The awareness of bad things was thus significantly lower in a pre-9/11 America. Before the PATRIOT act, before Islamic terrorism was an omnipresent threat, before International awareness had set in. Today, a terrorist attack in Paris reaches the public consciousness within minutes. By contrast, prior to the digitization of media, it could take days or more to reach actual public consciousness.
Developmentally, this generation grew up hearing bad news, hearing adults talking about bad news, and watching bad things happen. What’s more, it is a journalistic phenomenon that bad news sells. Whether it’s the juicy gossip about a celebrity scandal or reports of the terrorist attack in a far away land, journalists flock to bad news, and in the free market of journalism, the best selling articles win.
The resulting worldview is pessimistic, negative, and depressive on its own.
Added to this recipe is the entertainment factor. In my previous generational analysis article I covered the issues of celebrity obsession ad nauseum, so it’s only worth a brief restatement. Celebrity infatuation is a baseless, worthless, devaluing phenomenon that makes no sense from a rational perspective. It leads to a destroyed concept of self in the obsessed teenager, and is among the leading causes of body image dysmorphia, especially in young women.
Compounding with celebrity infatuation, social media is the forefront of public consciousness. If the person is a neuron, then social media is the prefrontal cortex; in other words, all someone needs to do in order to feel the living pulse of over one billion minds is log on to Facebook or Twitter. It is on these platforms that the truest form of direct democracy can be found: loud, unorganized, irrational, tyrannical.
Twitter especially, with the phenomenon of cancel culture, is a caustic substance. Gen Z is both guilty of and impacted by propagating cancel culture. By way of mob rule, individuals are judged and outcast by popular opinion. This evolution of cyber bullying is blatantly political, because any opinions outside the realm of political correctness are considered bigoted. Millennials on Twitter are one of the largest demographics who engage in cancel culture, followed closely by Generation Z.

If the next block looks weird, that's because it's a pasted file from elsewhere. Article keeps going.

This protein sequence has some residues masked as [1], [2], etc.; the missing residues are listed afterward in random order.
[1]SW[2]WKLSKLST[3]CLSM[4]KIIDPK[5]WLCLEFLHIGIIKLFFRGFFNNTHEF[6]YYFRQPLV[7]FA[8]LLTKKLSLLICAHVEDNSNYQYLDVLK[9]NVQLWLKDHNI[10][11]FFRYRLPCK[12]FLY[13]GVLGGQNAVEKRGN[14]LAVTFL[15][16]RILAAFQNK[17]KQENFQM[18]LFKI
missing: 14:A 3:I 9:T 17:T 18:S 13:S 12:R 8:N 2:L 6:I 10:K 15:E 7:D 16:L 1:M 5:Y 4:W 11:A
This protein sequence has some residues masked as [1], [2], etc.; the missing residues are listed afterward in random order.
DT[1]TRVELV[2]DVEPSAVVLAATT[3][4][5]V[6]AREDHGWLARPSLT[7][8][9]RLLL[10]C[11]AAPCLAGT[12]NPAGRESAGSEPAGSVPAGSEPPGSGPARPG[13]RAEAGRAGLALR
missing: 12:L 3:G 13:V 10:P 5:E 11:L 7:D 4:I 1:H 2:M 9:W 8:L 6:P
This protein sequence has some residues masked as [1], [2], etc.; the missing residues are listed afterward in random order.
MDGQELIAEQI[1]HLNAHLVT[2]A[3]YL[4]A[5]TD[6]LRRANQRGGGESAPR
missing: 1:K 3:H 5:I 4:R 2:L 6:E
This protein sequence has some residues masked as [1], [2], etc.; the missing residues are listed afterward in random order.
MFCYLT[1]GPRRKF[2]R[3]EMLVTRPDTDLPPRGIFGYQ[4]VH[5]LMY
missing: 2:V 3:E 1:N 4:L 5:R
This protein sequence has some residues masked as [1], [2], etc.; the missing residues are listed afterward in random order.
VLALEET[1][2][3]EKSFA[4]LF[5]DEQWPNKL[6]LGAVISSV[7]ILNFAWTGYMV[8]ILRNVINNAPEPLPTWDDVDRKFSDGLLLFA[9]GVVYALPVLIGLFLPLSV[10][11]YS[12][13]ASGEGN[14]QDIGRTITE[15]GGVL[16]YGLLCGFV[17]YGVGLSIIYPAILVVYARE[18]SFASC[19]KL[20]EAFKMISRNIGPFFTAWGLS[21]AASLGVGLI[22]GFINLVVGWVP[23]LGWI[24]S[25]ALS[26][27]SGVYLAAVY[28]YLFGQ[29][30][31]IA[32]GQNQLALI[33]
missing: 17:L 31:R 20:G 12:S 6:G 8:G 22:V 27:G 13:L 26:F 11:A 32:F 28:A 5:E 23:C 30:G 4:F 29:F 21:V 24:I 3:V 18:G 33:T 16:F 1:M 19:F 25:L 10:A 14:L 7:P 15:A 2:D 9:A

Caustic social platforms and dogmatic masses enforcing a strict adherence to a political agenda is a recipe for mental dissonance. Cancel culture allows youth to attack others, ruining their chances at college and future employment by vilifying them for their different views. The attacker mentality is a regression from the old fashioned political discourse and disagreement.
One example of cancel culture is found in the Twitter crusades of Skai Jackson, an actress turned democratic vigilante who ruined the life of a minor which participated in an offensive joke. Jokes are one thing, ruining the life of a minor is something completely different. Jackson’s crusades totaled dozens of casualties, some of them more offensive than others.
Regardless of her victims’ innocence, her mob rule mentality demonstrates symptoms of a growing sentiment in Generation Z: that progressive social involvement and democratic deliberation will solve current sociopolitical crises.
The mentality of Generation Z is more entrenched in social justice than any other generation. At this point, there is no question in their minds that they live in a democracy (not true), and consequently their ideals of collective moral rule are a primary factor in discourse. Many of them would rather terminate friendships based on political affiliations or beliefs than engage in Hegelian synthesis; they would rather not debate things, but use social power to cement and weaponize their beliefs. They are politically dogmatic and are largely drawn to groupthink definitions of right and wrong.
There are outliers of course, especially ones with Christian worldview foundations, but the majority of Gen Z have fallen downwind of cultural Marxism.